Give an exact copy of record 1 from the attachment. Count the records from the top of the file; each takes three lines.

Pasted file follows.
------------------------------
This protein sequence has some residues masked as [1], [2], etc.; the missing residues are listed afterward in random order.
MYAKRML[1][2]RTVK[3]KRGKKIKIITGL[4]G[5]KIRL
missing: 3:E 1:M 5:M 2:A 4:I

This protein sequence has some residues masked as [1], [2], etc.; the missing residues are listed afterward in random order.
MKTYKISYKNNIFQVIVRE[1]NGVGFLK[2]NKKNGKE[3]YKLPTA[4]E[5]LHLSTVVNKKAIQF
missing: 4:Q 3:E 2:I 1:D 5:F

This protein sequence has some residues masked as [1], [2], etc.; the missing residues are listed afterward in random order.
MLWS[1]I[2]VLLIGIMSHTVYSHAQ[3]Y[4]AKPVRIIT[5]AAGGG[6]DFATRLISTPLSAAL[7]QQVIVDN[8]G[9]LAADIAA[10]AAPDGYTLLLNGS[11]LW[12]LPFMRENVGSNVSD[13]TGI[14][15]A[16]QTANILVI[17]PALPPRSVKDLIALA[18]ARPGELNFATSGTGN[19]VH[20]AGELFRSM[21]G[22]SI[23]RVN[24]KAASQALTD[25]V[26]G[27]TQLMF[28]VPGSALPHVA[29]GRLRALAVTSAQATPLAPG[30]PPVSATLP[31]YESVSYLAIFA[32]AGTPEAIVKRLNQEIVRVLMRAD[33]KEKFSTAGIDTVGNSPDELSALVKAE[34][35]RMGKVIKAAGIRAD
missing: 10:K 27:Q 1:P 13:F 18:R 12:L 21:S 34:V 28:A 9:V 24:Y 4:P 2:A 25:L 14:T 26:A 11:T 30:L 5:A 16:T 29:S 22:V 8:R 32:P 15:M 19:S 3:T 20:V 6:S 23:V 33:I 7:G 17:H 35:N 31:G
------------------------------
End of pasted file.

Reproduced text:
This protein sequence has some residues masked as [1], [2], etc.; the missing residues are listed afterward in random order.
MYAKRML[1][2]RTVK[3]KRGKKIKIITGL[4]G[5]KIRL
missing: 3:E 1:M 5:M 2:A 4:I